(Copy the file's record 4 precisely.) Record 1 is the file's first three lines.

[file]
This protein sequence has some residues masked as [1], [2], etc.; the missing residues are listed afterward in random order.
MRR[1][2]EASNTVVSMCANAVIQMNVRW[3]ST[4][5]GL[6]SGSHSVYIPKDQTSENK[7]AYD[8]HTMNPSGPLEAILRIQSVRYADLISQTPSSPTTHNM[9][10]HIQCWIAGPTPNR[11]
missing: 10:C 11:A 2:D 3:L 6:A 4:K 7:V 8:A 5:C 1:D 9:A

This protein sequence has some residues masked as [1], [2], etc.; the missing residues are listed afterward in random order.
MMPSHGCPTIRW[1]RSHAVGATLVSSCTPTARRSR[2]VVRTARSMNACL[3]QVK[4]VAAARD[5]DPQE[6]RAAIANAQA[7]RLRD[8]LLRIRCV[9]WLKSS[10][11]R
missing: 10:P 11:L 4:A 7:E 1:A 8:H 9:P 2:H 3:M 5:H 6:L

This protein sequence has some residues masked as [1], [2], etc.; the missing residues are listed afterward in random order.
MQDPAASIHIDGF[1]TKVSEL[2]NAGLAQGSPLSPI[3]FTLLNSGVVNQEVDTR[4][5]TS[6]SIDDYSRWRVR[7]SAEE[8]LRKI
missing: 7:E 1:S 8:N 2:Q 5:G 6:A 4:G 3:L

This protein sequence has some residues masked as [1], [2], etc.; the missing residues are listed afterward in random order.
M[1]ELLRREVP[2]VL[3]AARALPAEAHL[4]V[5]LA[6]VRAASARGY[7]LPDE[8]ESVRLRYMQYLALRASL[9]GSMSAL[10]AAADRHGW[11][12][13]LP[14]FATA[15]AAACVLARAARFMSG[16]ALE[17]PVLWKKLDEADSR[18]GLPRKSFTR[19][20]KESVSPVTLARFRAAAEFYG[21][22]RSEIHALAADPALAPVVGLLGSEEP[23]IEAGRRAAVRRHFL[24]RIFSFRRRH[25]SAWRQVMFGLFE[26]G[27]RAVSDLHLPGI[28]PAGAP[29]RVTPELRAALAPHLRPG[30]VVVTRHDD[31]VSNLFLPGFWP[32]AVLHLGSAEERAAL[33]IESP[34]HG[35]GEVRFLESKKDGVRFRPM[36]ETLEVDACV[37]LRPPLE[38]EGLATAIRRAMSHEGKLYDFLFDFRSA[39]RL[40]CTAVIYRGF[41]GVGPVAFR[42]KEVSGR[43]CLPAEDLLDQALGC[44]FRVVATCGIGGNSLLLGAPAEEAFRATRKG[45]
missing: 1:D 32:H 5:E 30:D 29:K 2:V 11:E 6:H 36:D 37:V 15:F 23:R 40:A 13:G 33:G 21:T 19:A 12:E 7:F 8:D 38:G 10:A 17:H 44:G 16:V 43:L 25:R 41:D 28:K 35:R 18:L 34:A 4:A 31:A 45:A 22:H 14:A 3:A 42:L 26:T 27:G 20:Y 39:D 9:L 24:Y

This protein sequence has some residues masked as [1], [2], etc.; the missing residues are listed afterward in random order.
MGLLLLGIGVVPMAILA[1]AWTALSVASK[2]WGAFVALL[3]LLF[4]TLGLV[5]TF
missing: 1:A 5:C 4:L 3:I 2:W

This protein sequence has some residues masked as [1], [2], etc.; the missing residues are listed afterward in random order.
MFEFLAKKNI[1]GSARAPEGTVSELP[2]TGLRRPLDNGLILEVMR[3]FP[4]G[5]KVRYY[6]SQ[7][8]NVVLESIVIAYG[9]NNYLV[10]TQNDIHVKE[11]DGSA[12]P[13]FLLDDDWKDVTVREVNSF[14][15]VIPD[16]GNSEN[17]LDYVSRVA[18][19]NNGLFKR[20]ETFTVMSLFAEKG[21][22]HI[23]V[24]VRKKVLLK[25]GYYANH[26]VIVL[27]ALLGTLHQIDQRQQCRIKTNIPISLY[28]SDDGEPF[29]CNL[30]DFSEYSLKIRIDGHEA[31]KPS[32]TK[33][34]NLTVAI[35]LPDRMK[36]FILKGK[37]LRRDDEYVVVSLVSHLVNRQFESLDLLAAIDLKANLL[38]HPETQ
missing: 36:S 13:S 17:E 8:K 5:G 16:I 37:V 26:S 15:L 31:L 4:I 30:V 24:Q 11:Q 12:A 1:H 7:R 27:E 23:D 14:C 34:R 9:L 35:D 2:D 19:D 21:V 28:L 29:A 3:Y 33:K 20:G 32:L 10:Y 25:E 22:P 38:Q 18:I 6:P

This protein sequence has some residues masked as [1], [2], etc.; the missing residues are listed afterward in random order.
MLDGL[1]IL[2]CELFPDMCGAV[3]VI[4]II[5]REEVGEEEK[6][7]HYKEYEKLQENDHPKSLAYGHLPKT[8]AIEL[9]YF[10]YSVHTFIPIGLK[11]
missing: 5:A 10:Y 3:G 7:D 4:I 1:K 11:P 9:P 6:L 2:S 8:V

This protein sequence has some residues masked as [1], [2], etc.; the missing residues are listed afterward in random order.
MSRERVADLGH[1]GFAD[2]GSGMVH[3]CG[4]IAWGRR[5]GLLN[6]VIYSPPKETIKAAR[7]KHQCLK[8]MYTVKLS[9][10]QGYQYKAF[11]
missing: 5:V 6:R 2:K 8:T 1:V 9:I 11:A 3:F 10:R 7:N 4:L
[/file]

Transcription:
This protein sequence has some residues masked as [1], [2], etc.; the missing residues are listed afterward in random order.
M[1]ELLRREVP[2]VL[3]AARALPAEAHL[4]V[5]LA[6]VRAASARGY[7]LPDE[8]ESVRLRYMQYLALRASL[9]GSMSAL[10]AAADRHGW[11][12][13]LP[14]FATA[15]AAACVLARAARFMSG[16]ALE[17]PVLWKKLDEADSR[18]GLPRKSFTR[19][20]KESVSPVTLARFRAAAEFYG[21][22]RSEIHALAADPALAPVVGLLGSEEP[23]IEAGRRAAVRRHFL[24]RIFSFRRRH[25]SAWRQVMFGLFE[26]G[27]RAVSDLHLPGI[28]PAGAP[29]RVTPELRAALAPHLRPG[30]VVVTRHDD[31]VSNLFLPGFWP[32]AVLHLGSAEERAAL[33]IESP[34]HG[35]GEVRFLESKKDGVRFRPM[36]ETLEVDACV[37]LRPPLE[38]EGLATAIRRAMSHEGKLYDFLFDFRSA[39]RL[40]CTAVIYRGF[41]GVGPVAFR[42]KEVSGR[43]CLPAEDLLDQALGC[44]FRVVATCGIGGNSLLLGAPAEEAFRATRKG[45]
missing: 1:D 32:H 5:E 30:D 29:K 2:V 11:E 6:H 36:D 37:V 15:F 23:R 40:A 13:G 33:G 21:T 19:A 12:E 7:F 8:D 38:G 10:A 17:H 44:G 16:V 43:L 25:R 41:D 28:K 35:R 18:L 34:A 4:A 31:A 45:A 22:H 14:A 3:A 42:L 26:T 27:G 20:Y 39:D 9:L 24:Y